Stevens, J.L.; Evans, G.E., and Aguirre, K.M., 2012. Human beach use affects abundance and identity of fungi present in sand.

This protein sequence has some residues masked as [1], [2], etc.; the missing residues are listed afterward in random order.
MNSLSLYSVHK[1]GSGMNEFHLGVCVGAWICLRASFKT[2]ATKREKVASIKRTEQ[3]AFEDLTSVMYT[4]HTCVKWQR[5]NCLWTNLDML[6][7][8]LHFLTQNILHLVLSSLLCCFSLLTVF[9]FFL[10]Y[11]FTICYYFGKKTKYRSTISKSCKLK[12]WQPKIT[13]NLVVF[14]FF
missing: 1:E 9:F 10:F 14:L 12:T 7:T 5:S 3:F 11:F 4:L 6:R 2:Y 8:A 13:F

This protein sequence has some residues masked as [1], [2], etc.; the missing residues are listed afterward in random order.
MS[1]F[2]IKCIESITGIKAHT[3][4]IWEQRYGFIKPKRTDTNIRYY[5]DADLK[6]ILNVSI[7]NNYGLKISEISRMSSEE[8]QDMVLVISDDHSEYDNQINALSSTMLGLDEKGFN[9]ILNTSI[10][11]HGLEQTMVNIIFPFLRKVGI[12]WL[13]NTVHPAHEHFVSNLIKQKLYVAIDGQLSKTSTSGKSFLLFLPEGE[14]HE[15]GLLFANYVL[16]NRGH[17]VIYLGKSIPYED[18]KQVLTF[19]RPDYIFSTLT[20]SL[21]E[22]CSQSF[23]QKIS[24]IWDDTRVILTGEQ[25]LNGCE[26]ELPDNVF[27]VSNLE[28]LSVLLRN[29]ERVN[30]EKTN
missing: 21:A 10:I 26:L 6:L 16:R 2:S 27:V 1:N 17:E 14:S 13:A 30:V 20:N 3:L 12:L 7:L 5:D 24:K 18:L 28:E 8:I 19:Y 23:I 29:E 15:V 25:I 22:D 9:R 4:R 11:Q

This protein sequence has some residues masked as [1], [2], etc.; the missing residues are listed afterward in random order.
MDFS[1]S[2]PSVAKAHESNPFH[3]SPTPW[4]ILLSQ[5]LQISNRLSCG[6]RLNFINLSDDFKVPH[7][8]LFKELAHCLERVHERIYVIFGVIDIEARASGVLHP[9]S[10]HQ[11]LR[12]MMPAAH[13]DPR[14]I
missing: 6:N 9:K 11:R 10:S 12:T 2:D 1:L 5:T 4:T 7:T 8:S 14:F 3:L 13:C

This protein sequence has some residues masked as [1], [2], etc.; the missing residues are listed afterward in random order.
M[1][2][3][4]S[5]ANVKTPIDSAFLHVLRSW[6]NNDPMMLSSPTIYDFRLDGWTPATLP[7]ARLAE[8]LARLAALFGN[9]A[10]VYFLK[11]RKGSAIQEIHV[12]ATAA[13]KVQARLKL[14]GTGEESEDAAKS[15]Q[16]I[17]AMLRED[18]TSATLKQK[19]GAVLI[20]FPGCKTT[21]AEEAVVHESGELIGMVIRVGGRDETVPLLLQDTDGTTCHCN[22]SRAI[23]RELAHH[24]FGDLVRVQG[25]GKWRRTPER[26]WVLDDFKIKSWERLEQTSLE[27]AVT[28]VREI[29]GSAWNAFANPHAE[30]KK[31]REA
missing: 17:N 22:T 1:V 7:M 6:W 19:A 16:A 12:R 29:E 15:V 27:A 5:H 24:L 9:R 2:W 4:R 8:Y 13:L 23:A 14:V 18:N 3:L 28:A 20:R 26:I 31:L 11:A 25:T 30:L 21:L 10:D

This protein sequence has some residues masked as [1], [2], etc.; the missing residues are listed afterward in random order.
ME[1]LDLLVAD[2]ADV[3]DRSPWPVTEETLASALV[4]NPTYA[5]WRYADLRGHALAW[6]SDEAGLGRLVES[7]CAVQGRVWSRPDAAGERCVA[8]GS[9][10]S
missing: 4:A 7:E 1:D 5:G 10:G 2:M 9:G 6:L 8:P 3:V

To determine whether abundance and diversity of fungal species differed among very low use, residential, and commercial beaches and whether human use had a measurable effect on sand fungi, samples were collected for two consecutive years from South Carolina beaches along a continuum of human use. For both years, more fungi (colony-forming units [CFUs] per gram dry weight sand) were isolated from high-use beach sand samples than low-use beach sand samples (analysis of variance, p < 0.05), but there was no evidence of accumulation of fungi over a tourist season or from year to year. In fact, fungal abundance was greatest for all three sites in May and July and significantly decreased in September. A positive correlation was found between census of beach-goers and fungal CFUs. Potential pathogens (fungi which grew at 37°C) were selected, and DNA-based sequence identifications were made. These included two potential human pathogens—one of which was found on commercial beaches only. Sand grain size and color ranged from smallest/whitest in samples from very low use beaches to largest/darkest in those from higher use beaches, suggesting that relative oxygen, mineral, or nutrient content or extent of absorptive surface might also affect fungal niche occupancy. These data suggest that a mixture of parameters influence abundance and diversity of beach fungi, but that level of human use is one significant factor. The absence of year-to-year accumulation of fungi is a novel observation. This study adds to the growing number of reports of beach sand as a reservoir of fungal and other nonbacterial organisms that can affect human health.